Grieving Washington parents launch fund-raising drive after their son is stillborn

Grieving couple Sarah Lewins and Kenny Sweeney  are trying to cope after their baby was stillborn.
Grieving couple Sarah Lewins and Kenny Sweeney are trying to cope after their baby was stillborn.
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A HEARTBROKEN mum today told how she sobbed as she held her stillborn son in her arms and gave him a final kiss goodbye.

Sarah Lewins was just three days from her delivery date when doctors broke the devastating news to her that her baby had died.

Numb with shock, the distraught 24-year-old, from Concord, Washington, then had to deliver the 4lb 9oz baby.

“It seemed to happen so fast – one minute he was fine, the next we’d lost him,” she said. “We couldn’t believe what had happened. It was so surreal.

“It was like it wasn’t happening to me. It was happening to someone else.”

“Even now it seems like a blur. It’s still very raw.”

Supported by family and medics, Sarah and partner Kenny Sweeney, who named their son Jack, were allowed to spend a few precious hours with their firstborn at the hospital before saying a tearful final farewell.

“We were allowed to spend some time with him and our families came to visit us in hospital,” said Sarah.

“We all got a chance to hold him, which was important to all of us.”

After a seemingly routine pregnancy, Sarah was left stunned when routine tests failed to detect a heartbeat inside her womb.

“I went to the midwife for a check-up and told her that the baby’s movements had slowed down,” she said. “I went straight to hospital, but they couldn’t hear his heartbeat at all.

“We later found out it was caused by a blood clot in the placenta.”

Despite still coming to terms with the tragedy, which happened just four months ago, Sarah said she hopes retelling her story will help other families facing similar ordeals.

“Stillbirth was something we had never heard about,” she said.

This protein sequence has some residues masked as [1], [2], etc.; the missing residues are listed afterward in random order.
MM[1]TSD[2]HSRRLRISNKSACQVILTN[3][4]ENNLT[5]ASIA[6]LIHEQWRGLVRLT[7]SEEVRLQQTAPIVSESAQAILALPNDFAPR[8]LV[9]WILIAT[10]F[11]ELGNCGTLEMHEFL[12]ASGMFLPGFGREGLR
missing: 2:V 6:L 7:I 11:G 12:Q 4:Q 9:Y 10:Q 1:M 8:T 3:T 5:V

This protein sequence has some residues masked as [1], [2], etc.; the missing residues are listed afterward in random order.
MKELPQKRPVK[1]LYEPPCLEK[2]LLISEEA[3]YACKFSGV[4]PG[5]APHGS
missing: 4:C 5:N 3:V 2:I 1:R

“We never thought something like this would happen to us.

“However, the care and support which we received from the midwives at Sunderland Royal Hospital was amazing and we will never be able to thank them enough.

“We were able to spend an amazing 12 hours with Jack, which will always be remembered.

“We were also given a memory box, which included a copy of Jack’s hand and foot print.”

Sarah, a manager at a renewable energy company, and Kenny, a catering worker, have now launched a fund-raising drive to help provide hospitals with specialist equipment.

The couple, whose son is buried in Washington, also hope to eventually try for another baby.

“We are trying to raise money to supply our local hospitals with much-needed cold cots, which would enable parents to spend more time with their babies,” said Sarah.

“We will always treasure the time we spent with Jack, but would have loved to have been able to spend as much time as possible with him.

“We hope no other family has to go through the pain of losing their baby, but, unfortunately, we know that it will happen to others. We want to help them in any way we can.”

For more information about future fund-raising events, visit the Facebook page love4jackx

Twitter: @SunderlandEcho